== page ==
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Blood Harvest Paperback – May 10, 2011


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Blood Harvest + Sacrifice + Awakening
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Product Details

  • Paperback: 432 pages
  • Publisher: Minotaur Books; Reprint edition (May 10, 2011)
  • Language: English
  • ISBN-10: 0312573553
  • ISBN-13: 978-0312573553
  • Product Dimensions: 8.3 x 5.6 x 1.2 inches
  • Shipping Weight: 13.6 ounces (View shipping rates and policies)
  • Average Customer Review: 4.1 out of 5 stars  See all reviews (68 customer reviews)
  • Amazon Best Sellers Rank: #1,057,465 in Books (See Top 100 in Books)

Editorial Reviews

From Publishers Weekly

Starred Review. In Bolton's superb third thriller, the Fletchers—mother Alice, father Gareth, 10-year-old Tom, six-year-old Joe, and two-year-old Millie—receive an icy welcome on moving to isolated Heptonclough, England. When Tom swears he sees a young girl watching him from the shadows, everyone assumes it's his overactive imagination or maybe local kids playing a joke. But when one such prank puts Millie's life in danger, the Rev. Harry Laycock, a vicar who's also new to the area, suspects something more sinister might be at work. Through Dr. Evi Oliver, a psychiatrist, Harry meets a patient of Evi's, Gillian Royle, who's still distraught over the death of her young daughter in a mysterious house fire three years earlier. Harry soon discovers disturbing links between the death of Gillian's daughter and the fates of two other girls. Bolton (Awakening) expertly balances the gothic supernatural elements with a crackling psychological plot, leaving readers breathless until the last page. (June)
Copyright © Reed Business Information, a division of Reed Elsevier Inc. All rights reserved. --This text refers to an out of print or unavailable edition of this title.

From Booklist

Harry, the new church vicar in the small English village of Heptonclough, has plenty of experience counseling troubled parishioners. But lately he has found himself dealing with more than malaise. Three little girls have been abducted and killed, and all of their deaths are tied in some way to the church. A recent attempt has been made on the life of little Millie Fletcher, whose family moved to Heptonclough from America with dreams of peaceful days. The Fletchers’ home is very near the cemetery, and Millie’s brothers, Tom and Joe, tell tales of an eerie woman who haunts the graveyard. Is she the one responsible for the murders, or is she just trying to warn others of Heptonclough’s ills? When young Joe Fletcher disappears, Harry, a team of detectives, and a lovely psychiatrist named Evi work together to collar the culprit. Bolton’s latest modern gothic thriller (after Awakening, 2009) serves up plenty of chills and some nice romantic chemistry between Harry and Evi. But her ending is rushed and far too far-fetched, even for readers willing to suspend disbelief. --Allison Block --This text refers to an out of print or unavailable edition of this title.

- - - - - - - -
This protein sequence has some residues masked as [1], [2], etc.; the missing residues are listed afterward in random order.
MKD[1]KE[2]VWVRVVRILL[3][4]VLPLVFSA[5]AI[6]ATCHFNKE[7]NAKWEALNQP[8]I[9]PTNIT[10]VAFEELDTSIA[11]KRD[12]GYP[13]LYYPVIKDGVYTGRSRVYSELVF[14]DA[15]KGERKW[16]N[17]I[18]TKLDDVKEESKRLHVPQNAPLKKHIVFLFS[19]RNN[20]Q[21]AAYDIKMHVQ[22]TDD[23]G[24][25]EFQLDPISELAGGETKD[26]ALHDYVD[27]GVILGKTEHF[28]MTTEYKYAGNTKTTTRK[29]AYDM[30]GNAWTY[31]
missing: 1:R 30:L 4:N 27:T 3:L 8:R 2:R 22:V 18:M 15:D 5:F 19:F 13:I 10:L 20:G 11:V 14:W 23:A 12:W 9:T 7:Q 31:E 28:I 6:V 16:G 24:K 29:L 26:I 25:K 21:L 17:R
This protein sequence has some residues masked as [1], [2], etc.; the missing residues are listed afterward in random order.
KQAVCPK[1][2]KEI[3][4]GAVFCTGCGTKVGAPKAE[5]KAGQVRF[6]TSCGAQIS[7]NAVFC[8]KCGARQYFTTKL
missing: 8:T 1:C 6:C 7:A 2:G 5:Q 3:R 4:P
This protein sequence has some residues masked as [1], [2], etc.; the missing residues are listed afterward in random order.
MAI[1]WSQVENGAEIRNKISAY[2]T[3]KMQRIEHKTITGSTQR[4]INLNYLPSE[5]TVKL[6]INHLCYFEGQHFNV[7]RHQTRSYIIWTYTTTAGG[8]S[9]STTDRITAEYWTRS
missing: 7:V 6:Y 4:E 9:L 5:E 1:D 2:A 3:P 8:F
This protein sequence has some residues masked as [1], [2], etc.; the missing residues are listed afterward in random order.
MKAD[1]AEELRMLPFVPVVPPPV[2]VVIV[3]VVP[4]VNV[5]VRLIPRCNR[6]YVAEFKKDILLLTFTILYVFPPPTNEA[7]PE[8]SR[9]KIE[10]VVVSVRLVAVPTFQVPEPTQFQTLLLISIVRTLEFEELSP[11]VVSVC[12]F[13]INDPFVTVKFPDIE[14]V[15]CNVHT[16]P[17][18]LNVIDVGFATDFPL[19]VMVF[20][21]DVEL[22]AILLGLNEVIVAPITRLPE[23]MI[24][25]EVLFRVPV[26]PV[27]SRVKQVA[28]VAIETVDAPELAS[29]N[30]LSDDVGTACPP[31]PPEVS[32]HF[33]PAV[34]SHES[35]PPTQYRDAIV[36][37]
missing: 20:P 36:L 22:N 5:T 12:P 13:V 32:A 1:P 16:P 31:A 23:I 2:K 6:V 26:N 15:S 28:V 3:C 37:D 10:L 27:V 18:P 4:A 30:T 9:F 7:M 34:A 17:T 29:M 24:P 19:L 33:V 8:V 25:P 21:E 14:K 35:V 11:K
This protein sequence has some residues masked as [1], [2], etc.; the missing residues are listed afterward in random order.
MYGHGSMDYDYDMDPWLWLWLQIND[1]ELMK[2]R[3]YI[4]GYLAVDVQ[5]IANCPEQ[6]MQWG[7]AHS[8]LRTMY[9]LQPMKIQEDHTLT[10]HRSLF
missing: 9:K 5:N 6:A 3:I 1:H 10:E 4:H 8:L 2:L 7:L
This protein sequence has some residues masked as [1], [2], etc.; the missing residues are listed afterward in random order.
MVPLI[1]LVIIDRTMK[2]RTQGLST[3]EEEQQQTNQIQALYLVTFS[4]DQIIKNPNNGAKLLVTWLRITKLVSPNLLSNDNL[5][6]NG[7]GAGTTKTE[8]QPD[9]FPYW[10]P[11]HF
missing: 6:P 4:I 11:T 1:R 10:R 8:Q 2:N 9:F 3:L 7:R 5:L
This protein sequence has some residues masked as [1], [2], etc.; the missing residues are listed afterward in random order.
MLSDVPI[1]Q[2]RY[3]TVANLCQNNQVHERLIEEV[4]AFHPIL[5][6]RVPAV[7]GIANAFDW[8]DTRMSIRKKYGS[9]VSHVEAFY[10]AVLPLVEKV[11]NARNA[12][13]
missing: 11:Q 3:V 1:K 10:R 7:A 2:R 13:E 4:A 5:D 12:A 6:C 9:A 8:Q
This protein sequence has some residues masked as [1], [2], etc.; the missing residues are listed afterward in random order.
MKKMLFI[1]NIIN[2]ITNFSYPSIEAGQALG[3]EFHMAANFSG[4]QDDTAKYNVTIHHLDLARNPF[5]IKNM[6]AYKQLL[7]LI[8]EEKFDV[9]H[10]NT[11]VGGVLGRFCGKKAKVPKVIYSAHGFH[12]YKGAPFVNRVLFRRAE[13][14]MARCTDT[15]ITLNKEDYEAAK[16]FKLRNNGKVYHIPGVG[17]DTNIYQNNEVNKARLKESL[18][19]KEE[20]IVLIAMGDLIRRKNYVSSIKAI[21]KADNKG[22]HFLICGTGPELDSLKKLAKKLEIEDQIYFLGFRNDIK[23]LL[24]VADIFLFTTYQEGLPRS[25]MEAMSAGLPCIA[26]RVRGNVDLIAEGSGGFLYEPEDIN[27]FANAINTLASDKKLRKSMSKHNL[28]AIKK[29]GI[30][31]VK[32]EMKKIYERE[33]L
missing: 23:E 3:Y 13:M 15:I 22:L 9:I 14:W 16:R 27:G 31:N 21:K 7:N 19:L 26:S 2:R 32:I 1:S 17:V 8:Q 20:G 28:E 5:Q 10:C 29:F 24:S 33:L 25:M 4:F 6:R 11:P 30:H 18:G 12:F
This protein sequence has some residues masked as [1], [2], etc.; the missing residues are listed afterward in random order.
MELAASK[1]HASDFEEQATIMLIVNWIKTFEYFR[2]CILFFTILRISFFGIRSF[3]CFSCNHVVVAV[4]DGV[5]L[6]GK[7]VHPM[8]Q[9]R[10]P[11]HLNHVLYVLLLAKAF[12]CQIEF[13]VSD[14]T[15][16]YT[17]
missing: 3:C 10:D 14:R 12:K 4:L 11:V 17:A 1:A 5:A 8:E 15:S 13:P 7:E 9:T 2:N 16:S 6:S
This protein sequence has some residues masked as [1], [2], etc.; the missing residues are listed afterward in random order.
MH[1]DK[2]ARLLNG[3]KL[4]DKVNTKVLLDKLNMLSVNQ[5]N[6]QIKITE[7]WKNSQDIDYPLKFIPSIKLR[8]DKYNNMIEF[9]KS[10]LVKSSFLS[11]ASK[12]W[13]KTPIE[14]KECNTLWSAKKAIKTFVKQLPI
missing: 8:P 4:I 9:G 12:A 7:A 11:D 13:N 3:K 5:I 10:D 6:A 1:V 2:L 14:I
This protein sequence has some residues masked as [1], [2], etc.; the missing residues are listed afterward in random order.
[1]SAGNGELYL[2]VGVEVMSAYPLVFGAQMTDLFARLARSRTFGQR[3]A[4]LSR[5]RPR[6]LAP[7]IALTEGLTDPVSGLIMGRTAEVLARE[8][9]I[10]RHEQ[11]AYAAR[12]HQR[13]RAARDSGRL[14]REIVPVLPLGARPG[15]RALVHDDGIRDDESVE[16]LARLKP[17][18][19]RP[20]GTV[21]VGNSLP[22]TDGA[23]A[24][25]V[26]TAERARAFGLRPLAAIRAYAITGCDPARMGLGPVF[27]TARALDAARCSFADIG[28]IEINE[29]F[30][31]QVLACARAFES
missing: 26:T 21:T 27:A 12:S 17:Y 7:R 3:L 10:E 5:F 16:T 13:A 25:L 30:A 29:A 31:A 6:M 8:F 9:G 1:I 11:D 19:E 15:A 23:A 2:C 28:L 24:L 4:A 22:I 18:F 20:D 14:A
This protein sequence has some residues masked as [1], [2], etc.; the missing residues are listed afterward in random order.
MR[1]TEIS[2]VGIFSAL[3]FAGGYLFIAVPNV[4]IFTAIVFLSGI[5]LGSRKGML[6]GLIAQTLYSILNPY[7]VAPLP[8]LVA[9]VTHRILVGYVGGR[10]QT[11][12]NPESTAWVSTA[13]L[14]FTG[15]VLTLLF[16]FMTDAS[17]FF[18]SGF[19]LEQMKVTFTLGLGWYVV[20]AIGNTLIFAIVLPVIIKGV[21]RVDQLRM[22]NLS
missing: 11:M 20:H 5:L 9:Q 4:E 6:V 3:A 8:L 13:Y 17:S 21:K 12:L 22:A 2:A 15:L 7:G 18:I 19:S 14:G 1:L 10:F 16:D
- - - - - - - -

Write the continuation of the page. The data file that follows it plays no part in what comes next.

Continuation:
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Customer Reviews

I love dark, character rich, atmospheric stories.
M. F. Boyett
I really liked the way the reader gets little details from different characters.
M. Macklin
I was still disturbed, even hours after I had finished reading the book.
Misha

Most Helpful Customer Reviews

18 of 19 people found the following review helpful By PEwy on August 10, 2010
Format: Hardcover
I thoroughly enjoyed this book. After reading about it on some book blog, I thought it was going to be all about a creepy place--sort of like how the Amityville horror was all about a creepy house. The book's setting *was* creepy--but to me, it was creepy more along the lines of Thomas Tryon's Harvest Home or maybe some Shirley Jackson stories. Once I picked the book up, I could NOT put it down--very suspenseful, and I didn't see the ending coming from six miles away (a big pet peeve I have with some books.) I highly recommend this book.

The only drawback for me in reading this book was that I read a library copy, instead of getting it on my Kindle. It's set in England, and I would've liked to have been able to use the built-in dictionary and Wikipedia to look up slang terms, get more info about the setting. (I don't know all the parts of a church--what's a nave, what's the chancel? I don't know brambles from nettles. I wanted to see a picture of the moors--are they like our prairies?) None of this got in the way of reading the book--I just would've liked to have that extra layer of understanding.

Highly recommend this book--I'll be looking for S.J. Bolton's other books, that's for sure!
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52 of 62 people found the following review helpful By Mary Shore on August 18, 2010